The cost of living in the U.S. continued to soar in October as Americans paid more for essentials — including rent, gas, groceries and cars — and inflation hit a near-31-year high.

The Consumer Price Index released Wednesday showed inflation jumped to 6.2% last month, up from 5.4% in September and more than three times the Fed’s goal of a 2% rate.

“Inflation hurts Americans’ pocketbooks, and reversing this trend is a top priority for me,” President Joe Biden said in a statement Wednesday.

But economists predict high inflation will continue into early 2022 as supply-chain pressures and labor shortages are unlikely to resolve soon.

“Even if inflation were to moderate next year, we’ve still seen about three years worth of price increases in the last 12 months,” Greg McBride, chief financial analyst at Bankrate.com, said. So even if inflation falls to around 2% next year, he continued, “consumers are still going to be paying prices they otherwise might not have seen till 2025.”

With that in mind, here are some tips from McBride about how you can free up some cash for those higher prices and find ways to cut costs.

Homeowners can refinance their mortgages. Mortgage rates are still low; the 30-year fixed-rate mortgage averaged 2.98% for the week ending Nov. 10. “What better way to free up $150 or $200 a month to absorb the higher costs we’re all feeling?” McBride said. Keep in mind, however, that refinancing can come with some upfront costs.

Sign up for a health care flexible spending plan. It’s open enrollment season, so now’s the perfect time to change your health plan and sign up for a flexible spending account to cover medical costs. “This allows you to pay those [health care] expenses in 2022 with pre-tax dollars,” McBride said. This money can pay for everything from trips to the doctor to basic supplies like sunscreen.

Have a stash of gift cards lying around? Now is the time to use them. “The thing about inflation is your costs are going up every month, but you may only get one or two pay raises a year,” McBride said. Using old gift cards means you’re paying less money out of pocket for essential purchases.

Good old-fashioned coupons and sales can help a lot, too, especially if you can combine a sale and a coupon, McBride said. Stock up on non-perishable items, too, he added. “It’s not going to get cheaper,” he said, so buy it now or when it’s on sale.

Sign up for loyalty programs. A lot of retailers, like supermarkets, have loyalty programs that offer special discounts or rewards points.

Use an online shopping portal that offers discounts or cash back. You can make your dollar go even further, McBride said, by using portals like Rakuten — an app and browser extension that offers cash back when you make purchases through its platform, and helps consumers find discounts and deals.

“As higher costs come along throughout the year, you’re constantly having to shift money from one spending category to another, and having gift cards or cash-back rewards and loyalty points that you can use to defray out of pocket expenses might give you the cushion you need in a given month,” McBride said.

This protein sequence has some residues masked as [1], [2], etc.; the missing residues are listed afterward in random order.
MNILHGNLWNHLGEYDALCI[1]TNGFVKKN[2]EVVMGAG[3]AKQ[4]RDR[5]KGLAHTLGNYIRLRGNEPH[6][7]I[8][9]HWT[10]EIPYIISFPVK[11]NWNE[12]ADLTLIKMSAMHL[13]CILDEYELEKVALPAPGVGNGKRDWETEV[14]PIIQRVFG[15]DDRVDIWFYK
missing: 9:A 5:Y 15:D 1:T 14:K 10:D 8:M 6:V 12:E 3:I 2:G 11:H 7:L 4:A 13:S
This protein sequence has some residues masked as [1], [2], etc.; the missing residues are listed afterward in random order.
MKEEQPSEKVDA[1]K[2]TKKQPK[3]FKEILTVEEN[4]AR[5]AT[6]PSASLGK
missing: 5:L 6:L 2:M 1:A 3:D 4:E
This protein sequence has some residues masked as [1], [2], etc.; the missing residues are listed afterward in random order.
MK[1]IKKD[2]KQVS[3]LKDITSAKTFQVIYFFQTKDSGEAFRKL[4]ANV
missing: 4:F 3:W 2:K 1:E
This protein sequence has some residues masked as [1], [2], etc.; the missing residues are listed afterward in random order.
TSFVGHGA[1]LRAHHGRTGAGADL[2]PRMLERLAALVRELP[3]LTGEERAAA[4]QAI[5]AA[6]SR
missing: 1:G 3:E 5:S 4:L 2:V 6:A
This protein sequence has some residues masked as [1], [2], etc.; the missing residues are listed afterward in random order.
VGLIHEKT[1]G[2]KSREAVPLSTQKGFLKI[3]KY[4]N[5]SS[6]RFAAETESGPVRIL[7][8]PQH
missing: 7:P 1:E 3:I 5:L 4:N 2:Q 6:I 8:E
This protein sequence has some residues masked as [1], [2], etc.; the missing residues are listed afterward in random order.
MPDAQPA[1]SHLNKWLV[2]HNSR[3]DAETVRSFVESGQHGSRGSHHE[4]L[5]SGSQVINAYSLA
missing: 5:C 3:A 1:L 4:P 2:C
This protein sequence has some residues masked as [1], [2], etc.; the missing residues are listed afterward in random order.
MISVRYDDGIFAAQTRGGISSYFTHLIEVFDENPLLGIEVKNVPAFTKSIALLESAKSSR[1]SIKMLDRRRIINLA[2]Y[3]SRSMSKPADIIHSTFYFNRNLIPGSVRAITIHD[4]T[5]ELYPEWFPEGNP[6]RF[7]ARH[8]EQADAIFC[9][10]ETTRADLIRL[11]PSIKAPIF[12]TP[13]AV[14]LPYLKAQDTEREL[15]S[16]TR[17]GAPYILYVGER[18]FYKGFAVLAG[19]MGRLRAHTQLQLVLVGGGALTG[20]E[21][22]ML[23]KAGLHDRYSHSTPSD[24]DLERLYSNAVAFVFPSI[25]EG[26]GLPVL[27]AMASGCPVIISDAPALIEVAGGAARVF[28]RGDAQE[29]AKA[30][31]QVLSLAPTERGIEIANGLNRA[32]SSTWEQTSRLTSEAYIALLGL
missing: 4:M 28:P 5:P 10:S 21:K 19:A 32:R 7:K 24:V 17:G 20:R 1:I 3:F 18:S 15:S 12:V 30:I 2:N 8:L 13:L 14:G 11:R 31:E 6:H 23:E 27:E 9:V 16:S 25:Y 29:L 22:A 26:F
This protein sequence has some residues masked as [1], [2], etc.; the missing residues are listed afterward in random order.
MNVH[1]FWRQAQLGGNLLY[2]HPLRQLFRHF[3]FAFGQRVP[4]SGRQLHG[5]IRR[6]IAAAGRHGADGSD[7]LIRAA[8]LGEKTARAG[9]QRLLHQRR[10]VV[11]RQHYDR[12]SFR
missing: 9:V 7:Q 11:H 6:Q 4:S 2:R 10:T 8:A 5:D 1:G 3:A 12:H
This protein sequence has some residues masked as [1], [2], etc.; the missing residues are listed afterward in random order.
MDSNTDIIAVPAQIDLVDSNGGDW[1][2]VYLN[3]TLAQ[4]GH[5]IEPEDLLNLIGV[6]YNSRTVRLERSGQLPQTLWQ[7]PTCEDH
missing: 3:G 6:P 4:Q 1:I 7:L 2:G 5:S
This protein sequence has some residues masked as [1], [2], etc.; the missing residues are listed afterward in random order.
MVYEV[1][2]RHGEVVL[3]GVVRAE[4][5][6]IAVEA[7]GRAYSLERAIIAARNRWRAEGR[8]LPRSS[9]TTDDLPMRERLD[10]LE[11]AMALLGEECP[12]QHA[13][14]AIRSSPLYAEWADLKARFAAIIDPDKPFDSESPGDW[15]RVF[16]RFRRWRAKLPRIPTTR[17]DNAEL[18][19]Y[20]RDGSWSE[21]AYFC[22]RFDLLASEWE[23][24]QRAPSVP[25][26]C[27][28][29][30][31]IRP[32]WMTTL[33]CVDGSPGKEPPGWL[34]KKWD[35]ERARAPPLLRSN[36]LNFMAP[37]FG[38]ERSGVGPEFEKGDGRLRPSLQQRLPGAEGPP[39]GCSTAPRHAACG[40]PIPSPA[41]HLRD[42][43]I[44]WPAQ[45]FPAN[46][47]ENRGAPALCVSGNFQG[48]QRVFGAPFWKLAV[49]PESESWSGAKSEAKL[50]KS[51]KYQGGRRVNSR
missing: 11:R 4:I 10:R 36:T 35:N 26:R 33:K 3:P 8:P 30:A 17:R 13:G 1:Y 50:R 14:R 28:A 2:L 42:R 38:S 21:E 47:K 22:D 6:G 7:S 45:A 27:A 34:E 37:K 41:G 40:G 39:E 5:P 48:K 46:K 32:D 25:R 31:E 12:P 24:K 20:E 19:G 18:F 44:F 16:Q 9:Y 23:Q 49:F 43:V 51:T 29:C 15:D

Another way to stretch your dollar is to negotiate down the price of what you’re buying. Keep in mind that pretty much everything is negotiable, said Jeff Cochran, partner at Shapiro Negotiations Institute, which trains business people on negotiation skills.

“Right now, we have to remember, we’re not the only ones in a pinch,” Cochran told MarketWatch. “Are there deals that we can seek out recognizing that in these tough times that, sure, they’re tough for us, [but] they’re tough for the sellers as well?”

Cochran offered tips on how to get the best price for anything from hotel rooms to cars to bread at the grocery store.

Build rapport. Don’t make the mistake of jumping into business right off the bat, Cochran said. If you can build a little rapport and get the salesperson on your side, then you have someone who’s advocating for you.

Don’t be afraid to ask about discounts or incentives that are available. “Again, the person on the other side wants to help you. They just need it to be easy to help you,” Cochran said. One way to do that is to just ask about discounts or incentives. Maybe the person booking your hotel room told you the rate, but forgot to mention that AAA members incentive, he said.

How would you know about those discounts? By doing your research, of course. The key to a good negotiation is always research, Cochran said, but even more so in these times. If you know when the big-box grocery store rotates inventory, that could be a good time to look for deals.

You don’t always have to play hardball, and using certain phrases can help a negotiation, especially if it’s an area where people don’t typically negotiate, Cochran said. Using the phrase, “Is that the best you can do?” is a softer approach that might get you an unexpected deal, he said.

Be prepared to compromise. You might not always get the price down, but maybe you could get a couple freebies thrown in. If you’re renting a car, Cochran said, maybe you can’t get the daily rate down, but you can get a free tank of gas or unlimited mileage — “things that they can extend to you that have tremendous value to you, but monetarily cost them very little.”

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